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June 2012
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The beginning of life is risky, full of fragility

By SEAN NIESTRATH sean.niestrath@outlook.com

I was holding him, uncomfortably, hoping that he wouldn't have one of his "spells" when he would stop breathing, his lips turn blue, and all we could do was hope. He was less than 6 months old and had a port for feeding when he couldn't get enough nutrition otherwise.

We were all young then and my friends' infant son was clinging on to life. The stress was immense and let to other issues for the family later. That infant is now in his mid-20s, still clinging to life - because life never gives in easily.

I was reminded recently that even though we live in a place where birth is viewed as routine, it never is. We have knowledge and technology that make it feel that way. We have medicines for reducing the pain and stress. But nearly any birth is only one event from turning into an emergency - and the outcomes are not always good.

It is worth keeping in mind that from the beginning of life on this planet there has been risk. Our creator put us here with no guarantees that we would live according to the restrictions placed on us that would guarantee living life in harmony with the rest of creation and the creator. And we didn't. It all should have ended right there, but it didn't. Our creator showed grace and mercy to us and allowed us to live, but now with a great deal of effort, pain, and risk.

We have been working from that day to this to make the effort, pain, and risk go away. It hasn't. Life is much easier than it was just a century ago - but life is still fragile. There is still risk involved in bringing new life into this world, and risk involved in moving from infancy to adulthood. There is challenge in engaging life with others. The hands we have all been dealt are not equal. Sometimes we forget that.

Sunday is Mothers' Day. It is worth remembering that all of us came into this world and there was risk involved. We all arrived helpless and none would have lived long without at least some nourishment and care. Today might be a day for flowers and a special meal for many of us, but honoring one's mother goes far beyond this one day.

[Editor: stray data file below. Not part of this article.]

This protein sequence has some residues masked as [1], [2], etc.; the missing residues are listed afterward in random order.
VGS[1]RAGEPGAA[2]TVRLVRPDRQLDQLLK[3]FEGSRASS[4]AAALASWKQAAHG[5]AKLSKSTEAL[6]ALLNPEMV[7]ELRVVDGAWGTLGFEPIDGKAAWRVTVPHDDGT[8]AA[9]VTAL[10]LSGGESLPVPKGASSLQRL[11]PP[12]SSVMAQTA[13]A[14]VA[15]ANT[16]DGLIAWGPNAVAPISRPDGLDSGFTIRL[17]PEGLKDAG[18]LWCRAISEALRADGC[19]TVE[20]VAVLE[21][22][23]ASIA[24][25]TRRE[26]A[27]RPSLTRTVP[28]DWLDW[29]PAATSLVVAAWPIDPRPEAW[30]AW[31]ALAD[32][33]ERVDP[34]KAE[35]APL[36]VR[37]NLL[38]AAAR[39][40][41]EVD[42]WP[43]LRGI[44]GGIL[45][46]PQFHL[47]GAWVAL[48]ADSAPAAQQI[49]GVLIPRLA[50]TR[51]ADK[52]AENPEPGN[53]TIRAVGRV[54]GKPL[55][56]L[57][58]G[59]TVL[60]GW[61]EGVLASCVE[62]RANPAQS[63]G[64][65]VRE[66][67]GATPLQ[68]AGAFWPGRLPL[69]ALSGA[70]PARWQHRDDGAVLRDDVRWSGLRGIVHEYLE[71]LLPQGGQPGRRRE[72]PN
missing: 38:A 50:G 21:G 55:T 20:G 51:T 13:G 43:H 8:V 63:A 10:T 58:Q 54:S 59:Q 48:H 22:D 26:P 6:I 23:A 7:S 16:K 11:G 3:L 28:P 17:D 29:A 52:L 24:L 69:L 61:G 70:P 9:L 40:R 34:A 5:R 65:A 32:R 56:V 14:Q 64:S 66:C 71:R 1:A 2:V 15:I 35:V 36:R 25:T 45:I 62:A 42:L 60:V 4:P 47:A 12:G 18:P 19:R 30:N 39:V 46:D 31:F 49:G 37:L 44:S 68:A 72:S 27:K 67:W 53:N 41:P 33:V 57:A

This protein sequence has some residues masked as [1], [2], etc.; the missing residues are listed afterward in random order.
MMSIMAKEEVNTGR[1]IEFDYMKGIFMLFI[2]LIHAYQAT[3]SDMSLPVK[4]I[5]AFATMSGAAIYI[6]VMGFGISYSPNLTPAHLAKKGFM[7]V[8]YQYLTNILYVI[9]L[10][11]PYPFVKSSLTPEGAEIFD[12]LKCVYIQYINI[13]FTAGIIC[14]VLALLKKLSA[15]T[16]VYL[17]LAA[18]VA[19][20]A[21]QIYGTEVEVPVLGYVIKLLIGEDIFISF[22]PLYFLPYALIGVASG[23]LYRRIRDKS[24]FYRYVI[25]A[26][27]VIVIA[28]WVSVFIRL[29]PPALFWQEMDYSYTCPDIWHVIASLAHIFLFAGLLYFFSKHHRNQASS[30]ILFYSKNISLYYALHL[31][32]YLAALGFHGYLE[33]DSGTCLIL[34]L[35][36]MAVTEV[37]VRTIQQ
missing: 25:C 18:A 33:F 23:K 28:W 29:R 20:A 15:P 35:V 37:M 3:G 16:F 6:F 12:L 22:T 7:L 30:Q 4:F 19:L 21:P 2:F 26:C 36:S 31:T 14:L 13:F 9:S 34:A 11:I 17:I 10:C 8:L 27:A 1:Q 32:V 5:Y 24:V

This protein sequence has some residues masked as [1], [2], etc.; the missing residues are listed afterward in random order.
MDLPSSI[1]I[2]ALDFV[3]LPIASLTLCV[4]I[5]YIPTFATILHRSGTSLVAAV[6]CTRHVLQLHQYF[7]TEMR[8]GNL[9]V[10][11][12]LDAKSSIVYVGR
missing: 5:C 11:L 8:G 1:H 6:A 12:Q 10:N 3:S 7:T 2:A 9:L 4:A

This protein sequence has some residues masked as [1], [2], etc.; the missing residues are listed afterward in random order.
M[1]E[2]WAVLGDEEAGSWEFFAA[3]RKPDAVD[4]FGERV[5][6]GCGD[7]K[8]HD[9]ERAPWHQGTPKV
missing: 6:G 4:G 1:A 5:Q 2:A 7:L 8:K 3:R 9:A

The Proverbs in the Bible instructs us, "Hear, my son, your father's instruction and reject not your mother's teaching." (Prov. 1:8, RSV). And, "My son, keep your father's commandment, and forsake not your mother's teaching." (Prov. 6:20). Listen to your mother and your father when they give good instruction.

Honoring one's mother goes beyond listening to her. What of those of us who no longer have or perhaps never had a mother to listen to? First, find people who will guide you in a good direction. Even at my age, I still seek out others to teach me. Second, honoring one's mother according to the Bible has less to do with the quality of our parents and more to do with the way we live our lives. Listen to Proverbs again, "A wise son makes a glad father, but a foolish son is a sorrow to his mother." (Prov. 10:1). This is followed by instructions on how to live life in such a way to cause others to say, "She must have had a wonderful mother." Following the wisdom of God creates blessing in generations before us as well as after us.

I began this by pointing out the risk involved in bringing new life into the world. There are places where there is still great risk. Imagine showing up to the hospital about to give birth and being rejected because you didn't bring the necessary medical and sanitary supplies. Imagine being in a place where the family was responsible for the food, changing the sheets, checking the I.V.s (if they are available), and pre-purchasing the medicines. I have a friend who is working with women in Uganda to provide "Mama kits."

Here is what she says, "A Mama Kit is an all-in-one kits that contains everything needed to help provide a clean and safe delivery. In order to give birth in most hospitals or clinics in Uganda, you must purchase all of the necessary supplies and bring them with you. Many of the women cannot buy the supplies, so they do not seek medical care, which often leads to complications and even death for the mothers and babies. A kit allows the women to give birth in a hospital or clinic. A mama kit greatly reduces the number of women dying during childbirth."

Let us find ways to help mothers who are in need this year. If you want more information about this project, please contact me and I will send you the information. I would also be happy to learn of others.

Let us honor those who took the risk to bring us into this world and may we use the blessing of life to help others.

Sean Niestrath lives and ministers in Madisonville. You may contact him via email at sean.niestrath@outlook.com.

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